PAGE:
Every Friday we connect you with some of our recent favourite links. This week:
Posts and resources from mainstream business publications
Having prepared a good business plan before starting your venture can often be the difference between startup success and failure. I am not saying you need a 50 page detailed report, as investors don’t typically have the time to read them anymore. But, it is more about taking the time to think through the below 6 key components of a preparing a business plan, to make sure you know what you are up against in your industry and have reasonable foresight into where the business is heading in terms of go-to-market strategies and financial returns for the company and its investors.
Over the past decade or so, I’ve heard a new term for leaders come into common usage: servant leader. The idea of servant leadership is that the typical hierarchy where employees are supposed to serve their bosses is turned upside down. Instead, leaders serve their people. In his book, The Culture Engine, organizational consultant S. Chris Edmonds says that servant leadership is the foundation for leading others effectively.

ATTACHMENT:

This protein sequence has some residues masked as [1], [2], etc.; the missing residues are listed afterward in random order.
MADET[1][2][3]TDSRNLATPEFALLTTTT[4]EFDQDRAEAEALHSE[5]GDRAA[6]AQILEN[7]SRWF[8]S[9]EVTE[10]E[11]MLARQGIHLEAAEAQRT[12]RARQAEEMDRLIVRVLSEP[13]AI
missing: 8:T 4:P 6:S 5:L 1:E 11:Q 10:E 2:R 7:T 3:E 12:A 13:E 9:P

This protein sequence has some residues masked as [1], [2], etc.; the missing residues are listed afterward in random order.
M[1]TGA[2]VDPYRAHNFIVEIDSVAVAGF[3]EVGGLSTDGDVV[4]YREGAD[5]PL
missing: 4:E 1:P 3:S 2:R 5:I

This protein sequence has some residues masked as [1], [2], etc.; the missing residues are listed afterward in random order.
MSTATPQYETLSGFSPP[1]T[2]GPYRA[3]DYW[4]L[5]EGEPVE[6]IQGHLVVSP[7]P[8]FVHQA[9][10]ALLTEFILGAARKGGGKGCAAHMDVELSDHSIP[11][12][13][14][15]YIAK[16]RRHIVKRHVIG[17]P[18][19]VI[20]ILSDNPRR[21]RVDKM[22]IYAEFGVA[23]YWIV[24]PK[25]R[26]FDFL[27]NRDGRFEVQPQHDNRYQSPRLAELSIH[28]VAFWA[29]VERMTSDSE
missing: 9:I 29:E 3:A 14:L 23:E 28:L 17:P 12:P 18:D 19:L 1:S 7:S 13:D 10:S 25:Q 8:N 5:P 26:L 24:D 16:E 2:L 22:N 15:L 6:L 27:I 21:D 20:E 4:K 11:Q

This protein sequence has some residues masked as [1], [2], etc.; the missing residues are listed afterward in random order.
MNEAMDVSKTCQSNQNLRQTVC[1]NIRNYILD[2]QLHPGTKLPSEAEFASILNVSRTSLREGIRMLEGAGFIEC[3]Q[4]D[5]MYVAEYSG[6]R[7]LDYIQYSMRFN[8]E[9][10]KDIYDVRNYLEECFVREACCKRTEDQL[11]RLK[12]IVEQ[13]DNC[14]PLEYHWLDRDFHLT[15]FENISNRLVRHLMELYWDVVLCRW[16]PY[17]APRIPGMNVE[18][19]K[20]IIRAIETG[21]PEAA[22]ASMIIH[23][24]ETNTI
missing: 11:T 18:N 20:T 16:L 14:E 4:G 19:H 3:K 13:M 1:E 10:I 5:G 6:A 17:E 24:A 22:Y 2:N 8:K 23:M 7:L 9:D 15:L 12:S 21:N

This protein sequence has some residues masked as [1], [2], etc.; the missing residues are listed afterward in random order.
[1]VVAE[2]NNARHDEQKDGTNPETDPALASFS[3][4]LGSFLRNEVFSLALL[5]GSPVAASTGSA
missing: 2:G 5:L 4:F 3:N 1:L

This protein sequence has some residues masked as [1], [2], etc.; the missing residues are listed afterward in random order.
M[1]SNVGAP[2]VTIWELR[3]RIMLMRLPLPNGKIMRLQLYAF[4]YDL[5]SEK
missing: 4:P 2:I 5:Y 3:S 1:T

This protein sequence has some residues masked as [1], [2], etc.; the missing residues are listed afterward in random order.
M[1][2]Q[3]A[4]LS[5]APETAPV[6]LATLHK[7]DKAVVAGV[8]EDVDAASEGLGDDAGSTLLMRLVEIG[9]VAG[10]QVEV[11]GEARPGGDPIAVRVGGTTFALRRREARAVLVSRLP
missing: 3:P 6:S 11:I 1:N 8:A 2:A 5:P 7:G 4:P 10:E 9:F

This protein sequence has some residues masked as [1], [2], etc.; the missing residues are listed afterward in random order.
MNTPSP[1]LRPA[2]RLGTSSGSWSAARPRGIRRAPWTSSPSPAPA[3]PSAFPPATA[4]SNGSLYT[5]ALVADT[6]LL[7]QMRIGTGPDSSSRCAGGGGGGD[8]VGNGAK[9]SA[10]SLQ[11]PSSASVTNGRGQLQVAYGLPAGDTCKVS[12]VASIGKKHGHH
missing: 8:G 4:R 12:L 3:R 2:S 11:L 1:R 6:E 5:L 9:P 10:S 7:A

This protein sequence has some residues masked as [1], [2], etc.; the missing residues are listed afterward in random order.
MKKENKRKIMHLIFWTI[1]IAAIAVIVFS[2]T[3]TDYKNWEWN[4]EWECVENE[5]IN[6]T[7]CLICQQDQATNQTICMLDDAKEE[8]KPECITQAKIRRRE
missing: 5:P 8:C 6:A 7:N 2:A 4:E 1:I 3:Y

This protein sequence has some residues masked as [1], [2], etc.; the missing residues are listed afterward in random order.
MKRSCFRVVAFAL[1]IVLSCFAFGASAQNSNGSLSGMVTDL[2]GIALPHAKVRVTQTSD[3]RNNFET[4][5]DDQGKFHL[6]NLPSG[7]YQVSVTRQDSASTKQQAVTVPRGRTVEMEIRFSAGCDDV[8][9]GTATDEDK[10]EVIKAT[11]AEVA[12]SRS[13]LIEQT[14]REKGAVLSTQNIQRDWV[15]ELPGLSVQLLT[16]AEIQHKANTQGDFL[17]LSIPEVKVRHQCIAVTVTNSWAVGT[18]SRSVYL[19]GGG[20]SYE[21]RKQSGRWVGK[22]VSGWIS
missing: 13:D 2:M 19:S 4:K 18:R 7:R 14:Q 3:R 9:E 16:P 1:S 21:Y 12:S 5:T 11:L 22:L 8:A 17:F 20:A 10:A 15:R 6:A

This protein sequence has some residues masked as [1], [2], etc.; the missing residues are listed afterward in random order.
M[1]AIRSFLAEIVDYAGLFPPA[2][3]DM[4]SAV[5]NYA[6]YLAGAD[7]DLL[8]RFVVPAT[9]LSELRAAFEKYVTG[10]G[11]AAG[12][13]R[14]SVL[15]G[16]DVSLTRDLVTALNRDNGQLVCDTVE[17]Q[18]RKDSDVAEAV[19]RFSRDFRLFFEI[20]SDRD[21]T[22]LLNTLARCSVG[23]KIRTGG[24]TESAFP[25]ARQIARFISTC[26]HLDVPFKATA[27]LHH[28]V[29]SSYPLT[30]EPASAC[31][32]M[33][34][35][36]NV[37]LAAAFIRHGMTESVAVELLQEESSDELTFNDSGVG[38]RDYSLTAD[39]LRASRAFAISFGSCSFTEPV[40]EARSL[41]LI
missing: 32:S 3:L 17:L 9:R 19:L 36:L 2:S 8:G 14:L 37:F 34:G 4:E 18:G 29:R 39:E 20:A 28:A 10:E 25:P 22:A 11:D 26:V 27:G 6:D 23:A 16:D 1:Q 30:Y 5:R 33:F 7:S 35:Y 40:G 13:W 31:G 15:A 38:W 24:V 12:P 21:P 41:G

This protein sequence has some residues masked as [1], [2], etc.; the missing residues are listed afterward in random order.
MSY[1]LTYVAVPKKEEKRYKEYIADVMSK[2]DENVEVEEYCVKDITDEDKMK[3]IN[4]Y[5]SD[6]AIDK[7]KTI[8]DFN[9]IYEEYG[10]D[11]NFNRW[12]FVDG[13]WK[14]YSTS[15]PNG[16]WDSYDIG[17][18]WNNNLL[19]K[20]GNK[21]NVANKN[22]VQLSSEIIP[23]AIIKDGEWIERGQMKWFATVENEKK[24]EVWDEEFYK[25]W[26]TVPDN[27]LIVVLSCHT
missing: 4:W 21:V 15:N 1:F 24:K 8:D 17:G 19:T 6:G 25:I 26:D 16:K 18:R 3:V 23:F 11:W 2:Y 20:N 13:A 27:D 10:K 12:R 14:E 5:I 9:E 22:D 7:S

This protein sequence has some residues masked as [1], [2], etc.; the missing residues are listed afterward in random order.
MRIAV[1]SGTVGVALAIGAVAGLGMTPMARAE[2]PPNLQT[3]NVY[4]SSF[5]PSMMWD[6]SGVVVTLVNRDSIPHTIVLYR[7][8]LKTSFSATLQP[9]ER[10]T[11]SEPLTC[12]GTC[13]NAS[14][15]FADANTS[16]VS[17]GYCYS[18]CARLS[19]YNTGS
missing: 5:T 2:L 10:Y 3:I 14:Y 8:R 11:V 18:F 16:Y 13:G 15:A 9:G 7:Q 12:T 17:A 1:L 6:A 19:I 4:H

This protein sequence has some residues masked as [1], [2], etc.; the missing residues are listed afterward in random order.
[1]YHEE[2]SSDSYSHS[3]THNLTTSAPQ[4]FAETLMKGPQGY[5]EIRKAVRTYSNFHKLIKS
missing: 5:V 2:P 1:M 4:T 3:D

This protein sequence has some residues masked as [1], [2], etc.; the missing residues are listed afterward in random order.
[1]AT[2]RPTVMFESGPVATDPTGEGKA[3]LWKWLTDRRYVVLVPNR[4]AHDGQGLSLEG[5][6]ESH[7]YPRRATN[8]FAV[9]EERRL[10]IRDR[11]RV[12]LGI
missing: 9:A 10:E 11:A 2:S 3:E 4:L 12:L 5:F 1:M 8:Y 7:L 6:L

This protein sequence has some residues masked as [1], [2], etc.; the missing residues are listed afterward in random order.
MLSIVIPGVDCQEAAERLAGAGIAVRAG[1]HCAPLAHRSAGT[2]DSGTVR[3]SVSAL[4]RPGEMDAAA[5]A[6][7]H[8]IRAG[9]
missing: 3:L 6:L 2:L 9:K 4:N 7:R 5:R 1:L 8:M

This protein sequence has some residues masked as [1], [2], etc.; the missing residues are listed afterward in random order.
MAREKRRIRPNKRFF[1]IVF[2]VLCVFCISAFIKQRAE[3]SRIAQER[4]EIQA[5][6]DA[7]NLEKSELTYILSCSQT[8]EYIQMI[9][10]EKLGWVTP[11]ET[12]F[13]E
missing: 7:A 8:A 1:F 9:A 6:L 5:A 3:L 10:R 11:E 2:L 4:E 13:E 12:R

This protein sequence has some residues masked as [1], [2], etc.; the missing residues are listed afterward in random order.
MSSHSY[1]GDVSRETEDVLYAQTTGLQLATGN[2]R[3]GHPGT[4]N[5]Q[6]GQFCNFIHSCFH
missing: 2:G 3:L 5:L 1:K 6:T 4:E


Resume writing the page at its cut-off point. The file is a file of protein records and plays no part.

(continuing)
How to Spot Future Leaders – Fast Company
Too often, organizations promote people based on competency, not on leadership potential—the so-called Peter Principle (the theory that employees get promoted to a level where they are incompetent), says leadership expert Tom Rath, author of the best-selling leadership book StrengthsFinder 2.0. While someone may be a very good salesperson or accountant, that person should also be a good leader before you put him or her in charge of others, Rath says.
Reaching the Rich World’s Poorest Consumers – Harvard Business Review
“Social business” is a concept originally developed in the context of poor countries. Such a business has three key characteristics: First, it seeks to alleviate social problems, including all forms of poverty. Second, it must be run sustainably—that is, it should not lose money. Third, profits—when they exist—are reinvested in the business rather than funneled back to shareholders. Investors eventually get back only the money they initially invested.
Being an entrepreneur comes with a unique set of challenges but running your business jointly with your spouse can take that to a whole different level. Can this be a successful venture both personally and professionally? Absolutely. But it must be done with a great deal of care.
Image via Inc., Getty Images